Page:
Connection Commands

Three messages are used by a call-agent to manage an RTP connection on a media gateway

CRCX = CReate Connection

  • In this message the call-agent instructs the gateway to establish a connection with an endpoint. The parameters in the CReateConnection provide the what is necessary to build an understanding of each connection. The parameters include the codec, packetization period, QoS marking, usage of echo cancellation, silence suppression, gain control, RTP security, and resource reservations.
DLCX = DeLete Connection
  • This message informs the recipient to delete a connection. The call agent or the gateway can issue the command. The gateway or the call agent issues the command to advise that it no longer has the resources to sustain the call. As a side effect, the call agent collects statistics on the execution of the connection. The statistics include number of packets sent, received, and lost, interarrival jitter, and average transmission delay.
MDCX = MoDify Connection
  • This message instructs the gateway to update its connection parameters for a previously established connection. The call agent issues the command. The parameters used are the same as in the CreateConnection command, with the addition of a ConnectionID that identifies the connection within the endpoint.


Audit Commands

Two messages are used by a call-agent to query the status of a media gateway

AUEP = AUdit EndPoint
  • This message requests the status of an endpoint. Information that can be audited with this command includes RequestedEvents, DigitMap, SignalRequests, RequestIdentifier, QuarantineHandling, NotifiedEntity, ConnectionIdentifiers, DetectEvents, ObservedEvents, EventStates, BearerInformation, RestartMethod, RestartDelay, ReasonCode, PackageList, MaxMGCPDatagram, and Capabilities. The response will include information about each of the items for which auditing info was requested.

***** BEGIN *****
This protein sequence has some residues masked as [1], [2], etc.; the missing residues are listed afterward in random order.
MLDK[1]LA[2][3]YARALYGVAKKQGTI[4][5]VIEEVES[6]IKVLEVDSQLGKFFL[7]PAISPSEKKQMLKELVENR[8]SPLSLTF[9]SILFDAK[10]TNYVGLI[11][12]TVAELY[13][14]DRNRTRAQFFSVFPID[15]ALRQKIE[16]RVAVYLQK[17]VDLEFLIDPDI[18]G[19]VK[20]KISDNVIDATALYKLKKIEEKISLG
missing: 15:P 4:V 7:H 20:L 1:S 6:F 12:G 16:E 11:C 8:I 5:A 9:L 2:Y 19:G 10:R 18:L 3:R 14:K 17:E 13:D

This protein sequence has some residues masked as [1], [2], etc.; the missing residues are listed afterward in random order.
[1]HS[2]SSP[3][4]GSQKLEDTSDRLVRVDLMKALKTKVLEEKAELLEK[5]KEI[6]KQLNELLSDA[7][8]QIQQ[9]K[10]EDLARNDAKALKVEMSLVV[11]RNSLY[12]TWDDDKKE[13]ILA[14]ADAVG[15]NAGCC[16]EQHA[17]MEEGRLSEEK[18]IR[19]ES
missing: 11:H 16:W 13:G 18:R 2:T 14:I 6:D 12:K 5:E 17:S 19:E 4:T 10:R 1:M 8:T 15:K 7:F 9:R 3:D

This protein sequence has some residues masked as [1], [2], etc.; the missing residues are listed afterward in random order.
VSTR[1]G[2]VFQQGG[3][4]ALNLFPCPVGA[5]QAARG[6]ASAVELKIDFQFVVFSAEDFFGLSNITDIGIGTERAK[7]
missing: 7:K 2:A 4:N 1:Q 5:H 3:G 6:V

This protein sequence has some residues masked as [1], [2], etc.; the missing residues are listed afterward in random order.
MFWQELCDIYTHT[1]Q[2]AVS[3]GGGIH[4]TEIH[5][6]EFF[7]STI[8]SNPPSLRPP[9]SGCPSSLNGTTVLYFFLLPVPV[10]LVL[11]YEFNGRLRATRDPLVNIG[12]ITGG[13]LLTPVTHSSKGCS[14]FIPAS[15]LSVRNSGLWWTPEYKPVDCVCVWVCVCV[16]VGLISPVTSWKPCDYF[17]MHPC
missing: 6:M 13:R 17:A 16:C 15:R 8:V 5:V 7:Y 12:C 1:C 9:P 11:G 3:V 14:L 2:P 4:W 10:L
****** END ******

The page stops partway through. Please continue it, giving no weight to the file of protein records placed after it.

AUCX = Audit Connection

  • This message simply requests the status of a connection.

Request Command

One message is used by a call-agent to request a notification of events on a media gateway

RQNT = Request for Notification

  • This message instructs the media gateway to watch for events on an endpoint and the action to take when they occur, such as fax tones. The call-agent may then decide to specify use of a different type of encoding method should be used and instruct the gateway to change with a ModifyConnection command.

 

Endpoint Command

One message is used by a call-agent to manage a media gateway

EPCF = EndPoint ConFiguration

  • The EndpointConfiguration command can be used to specify the encoding of the signals that will be received by the endpoint, such as A-law or mu-law. The call-agent can use the EndpointConfiguration command to pass this information to the media gateway.


Notify Command

One message is used by the media gateway to notify the call-agent about an event which the call-agent requested notification about

NTFY = Notify

  • This message informs the call-agent of an event for which a notification was requested. A single notification message may carry an entire list of events that the gateway detected and accumulated.


Restart Command

One message is used by the media gateway to tell the call-agent that it is in the process of restarting

RSIP = ReStart In Progress

  • This message tells the call-agent that the gateway and its endpoints are removed from service or are being placed back in service. The message carries an EndPointId to identify the endpoint(s) that are put in-service or out-of-service. The RestartMethod parameter specifies the type of restart.
  • The various RestartMethods are defined as:
    • "Graceful" restart method indicates that the specified endpoints will be taken out-of- service after the specified delay.
    • "Forced" restart method indicates that the specified endpoints are taken abruptly out- of-service. The established connections, if any, are lost.